Dark chocolate is one of those foods that seems almost too good to be true. It is extraordinarily nutrient-dense, boasts numerous health benefits, and tastes delicious. The greater percentage of cacao mixed with the fact that it contains less sugar and little (or no) dairy is what makes dark chocolate such a rare healthy treat.
To put it into perspective, according to the U.S. Department of Agriculture’s nutrient database, a standard bar of milk chocolate contains about 600 calories and 44 grams of sugar. Dark chocolate, on the other hand, contains a similar number of calories, but half the amount of sugar.
As I discuss in detail in my book Eat to Beat Disease, dark chocolate contains high levels of beneficial flavonoid antioxidants. Consuming dark chocolate has been found to lower the risk of diabetes, protect your DNA, improve gut bacteria, increase beneficial stem cells, enhance blood flow, alter immune cells from pro-inflammatory to anti-inflammatory states, and is advantageous for heart health.
So, what makes dark chocolate so beneficial for the heart? Well for starters, it reduces the risk of heart disease. In a 2007 controlled study, it was determined that cocoa powder significantly decreased oxidized LDL (bad) cholesterol and increased HDL (good) cholesterol for subjects who had high cholesterol. Since oxidized LDL is reactive and capable of harming other tissues, such as the heart lining, reducing it can improve heart health.
Cocoa is able to lower oxidized LDL because it contains high levels of antioxidants that enter the bloodstream and protect lipoproteins from oxidative damage. The protective effect against the oxidation of LDL may also cause less cholesterol to be trapped inside the arteries. In a study conducted at the Wageningen University in the Netherlands, 470 elderly men were followed for a period of 15 years. Cocoa was determined to reduce the risk of death from heart disease by an astounding 50%!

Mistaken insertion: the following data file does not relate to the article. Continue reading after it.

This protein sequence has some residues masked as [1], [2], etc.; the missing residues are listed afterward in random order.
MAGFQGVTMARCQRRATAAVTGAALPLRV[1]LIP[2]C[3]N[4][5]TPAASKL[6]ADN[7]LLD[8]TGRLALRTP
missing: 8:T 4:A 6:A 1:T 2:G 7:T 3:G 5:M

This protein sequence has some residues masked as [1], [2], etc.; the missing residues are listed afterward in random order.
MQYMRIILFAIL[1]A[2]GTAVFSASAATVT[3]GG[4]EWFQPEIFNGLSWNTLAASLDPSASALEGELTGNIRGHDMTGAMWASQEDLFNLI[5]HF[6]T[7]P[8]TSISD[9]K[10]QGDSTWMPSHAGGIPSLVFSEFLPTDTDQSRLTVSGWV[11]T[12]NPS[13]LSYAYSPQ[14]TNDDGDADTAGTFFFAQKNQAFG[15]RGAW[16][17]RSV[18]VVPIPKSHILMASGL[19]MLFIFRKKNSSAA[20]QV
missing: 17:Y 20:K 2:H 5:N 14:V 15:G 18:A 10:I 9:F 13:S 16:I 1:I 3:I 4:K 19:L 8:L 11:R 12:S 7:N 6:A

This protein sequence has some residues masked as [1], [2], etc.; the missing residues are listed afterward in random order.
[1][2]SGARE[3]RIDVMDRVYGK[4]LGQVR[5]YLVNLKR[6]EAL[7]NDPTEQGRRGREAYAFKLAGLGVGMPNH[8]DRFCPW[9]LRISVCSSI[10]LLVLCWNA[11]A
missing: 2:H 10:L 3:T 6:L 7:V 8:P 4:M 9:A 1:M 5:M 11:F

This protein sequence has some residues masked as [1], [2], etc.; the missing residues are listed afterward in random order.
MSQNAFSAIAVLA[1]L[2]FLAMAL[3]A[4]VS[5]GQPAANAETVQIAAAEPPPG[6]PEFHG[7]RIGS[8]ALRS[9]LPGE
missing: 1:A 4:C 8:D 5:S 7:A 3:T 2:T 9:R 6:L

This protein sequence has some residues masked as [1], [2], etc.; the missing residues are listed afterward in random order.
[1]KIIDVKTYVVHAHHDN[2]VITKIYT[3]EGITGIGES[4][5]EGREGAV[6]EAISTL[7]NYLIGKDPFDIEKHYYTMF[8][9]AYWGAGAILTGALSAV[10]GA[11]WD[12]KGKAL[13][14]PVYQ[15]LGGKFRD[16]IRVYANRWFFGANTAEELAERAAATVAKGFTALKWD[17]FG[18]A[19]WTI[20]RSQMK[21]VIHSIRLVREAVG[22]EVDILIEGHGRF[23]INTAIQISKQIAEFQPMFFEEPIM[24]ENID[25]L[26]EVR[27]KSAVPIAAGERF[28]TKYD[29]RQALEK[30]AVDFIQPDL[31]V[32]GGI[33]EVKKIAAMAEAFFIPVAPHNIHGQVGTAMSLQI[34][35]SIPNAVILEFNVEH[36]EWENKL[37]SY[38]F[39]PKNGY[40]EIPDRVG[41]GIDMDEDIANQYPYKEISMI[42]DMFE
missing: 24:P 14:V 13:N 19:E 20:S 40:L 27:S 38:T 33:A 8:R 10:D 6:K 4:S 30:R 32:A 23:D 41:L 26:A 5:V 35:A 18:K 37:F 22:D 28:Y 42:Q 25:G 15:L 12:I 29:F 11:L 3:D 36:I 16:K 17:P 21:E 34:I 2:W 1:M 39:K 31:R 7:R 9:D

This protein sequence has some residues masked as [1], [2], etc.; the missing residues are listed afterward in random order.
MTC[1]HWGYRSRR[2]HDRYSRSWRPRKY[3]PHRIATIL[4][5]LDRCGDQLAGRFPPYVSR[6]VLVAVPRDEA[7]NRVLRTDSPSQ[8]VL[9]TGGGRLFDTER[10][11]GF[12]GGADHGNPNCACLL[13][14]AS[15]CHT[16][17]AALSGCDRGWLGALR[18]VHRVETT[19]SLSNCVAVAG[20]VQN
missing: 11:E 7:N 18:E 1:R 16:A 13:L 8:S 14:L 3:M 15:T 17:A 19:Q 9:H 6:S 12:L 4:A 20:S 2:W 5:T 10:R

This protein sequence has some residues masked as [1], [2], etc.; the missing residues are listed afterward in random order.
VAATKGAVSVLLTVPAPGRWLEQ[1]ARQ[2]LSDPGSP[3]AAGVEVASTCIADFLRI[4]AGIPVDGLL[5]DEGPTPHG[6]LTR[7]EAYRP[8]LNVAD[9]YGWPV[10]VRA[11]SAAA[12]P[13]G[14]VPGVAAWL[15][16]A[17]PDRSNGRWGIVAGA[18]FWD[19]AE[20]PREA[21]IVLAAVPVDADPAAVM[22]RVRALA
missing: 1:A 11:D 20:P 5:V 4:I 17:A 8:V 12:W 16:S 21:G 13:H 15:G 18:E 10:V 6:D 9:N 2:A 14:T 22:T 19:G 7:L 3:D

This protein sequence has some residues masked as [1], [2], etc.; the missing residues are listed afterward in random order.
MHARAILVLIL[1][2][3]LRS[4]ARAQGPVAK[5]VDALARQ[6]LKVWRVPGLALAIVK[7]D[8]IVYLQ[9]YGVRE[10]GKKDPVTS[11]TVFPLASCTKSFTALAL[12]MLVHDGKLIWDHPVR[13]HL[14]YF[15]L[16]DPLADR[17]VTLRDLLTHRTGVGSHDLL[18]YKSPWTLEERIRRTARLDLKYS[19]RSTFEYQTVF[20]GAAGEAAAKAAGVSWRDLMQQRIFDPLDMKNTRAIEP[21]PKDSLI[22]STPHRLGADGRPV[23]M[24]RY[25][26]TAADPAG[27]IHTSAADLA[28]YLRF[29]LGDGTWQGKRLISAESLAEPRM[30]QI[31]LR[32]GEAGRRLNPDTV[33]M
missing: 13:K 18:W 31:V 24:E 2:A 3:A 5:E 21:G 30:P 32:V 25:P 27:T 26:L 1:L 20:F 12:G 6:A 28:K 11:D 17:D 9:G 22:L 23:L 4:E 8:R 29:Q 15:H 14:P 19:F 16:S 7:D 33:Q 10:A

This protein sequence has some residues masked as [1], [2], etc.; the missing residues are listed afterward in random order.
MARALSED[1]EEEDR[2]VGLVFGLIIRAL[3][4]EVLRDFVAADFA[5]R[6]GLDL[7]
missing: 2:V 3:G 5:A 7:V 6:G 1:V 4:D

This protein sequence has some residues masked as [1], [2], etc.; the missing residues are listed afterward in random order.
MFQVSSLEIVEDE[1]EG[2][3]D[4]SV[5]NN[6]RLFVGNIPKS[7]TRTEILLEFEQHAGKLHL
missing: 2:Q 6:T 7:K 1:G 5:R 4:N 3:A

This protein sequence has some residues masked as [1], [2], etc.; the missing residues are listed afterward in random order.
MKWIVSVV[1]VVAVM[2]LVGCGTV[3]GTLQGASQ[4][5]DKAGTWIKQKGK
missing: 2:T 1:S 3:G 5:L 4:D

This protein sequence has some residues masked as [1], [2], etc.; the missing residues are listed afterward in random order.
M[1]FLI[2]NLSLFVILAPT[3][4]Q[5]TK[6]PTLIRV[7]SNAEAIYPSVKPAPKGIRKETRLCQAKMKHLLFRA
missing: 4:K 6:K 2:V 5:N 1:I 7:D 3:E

More research still needs to be conducted on dark chocolate and its precise connection to heart disease, but the positive relationship is definitely existent. Dark chocolate has also been shown to reduce insulin resistance, which is another well-known risk of heart disease (among other illnesses).
Dark chocolate is an acquired taste for many people, so if it presents itself as bitter to your tastebuds, do not give up on it – especially if you are someone who is used to eating sweeter milk chocolate. The more you pass up on high fat and high sugar chocolate varieties such as milk chocolate and white chocolate, the faster your tastebuds will adapt and the better dark chocolate will begin to taste.
Try Dr. Li’s Dark Chocolate Breakfast Bar Recipe!
½ cup cashews, roughly chopped (can be omitted if nut allergies)
2 cups old-fashioned or quick-cooking oats
¼ teaspoon sea salt
¼ cup organic dried apricots, chopped
¼ cup organic dried mango, chopped
¼ cup organic dried cranberries
¼ cup organic dried blueberries
½ cup mini dark chocolate chips (70% or greater cacao) or chopped dark chocolate
½ cup whole dates (approximately 6-7 large), pitted and roughly chopped
¼ cup maple syrup
½ teaspoon vanilla extract
Preheat oven to 350 degrees F.
In a large mixing bowl combine the cashews, oats, and salt. Add the apricots, mango, cranberries, blueberries, and chocolate and mix well. To the bowl of a food processor add the dates, maple syrup, vanilla, and puree until smooth. If the mixture is too thick or chunky, add warm water one spoonful at a time to obtain a smooth consistency. Pour the puree over the oat and fruit mixture until all ingredients are coated.
Add the mixture to a parchment-lined 8 or 9-inch square baking pain and press firmly with your fingers or the back of a spatula. Place on the middle rack of the oven and bake for 15-20 minutes, until edges just start to brown.
Remove and cool completely on a cooling rack, then place in the refrigerator to set, approximately 2-3 hours or overnight, before cutting into individual bars. Store covered in the refrigerator.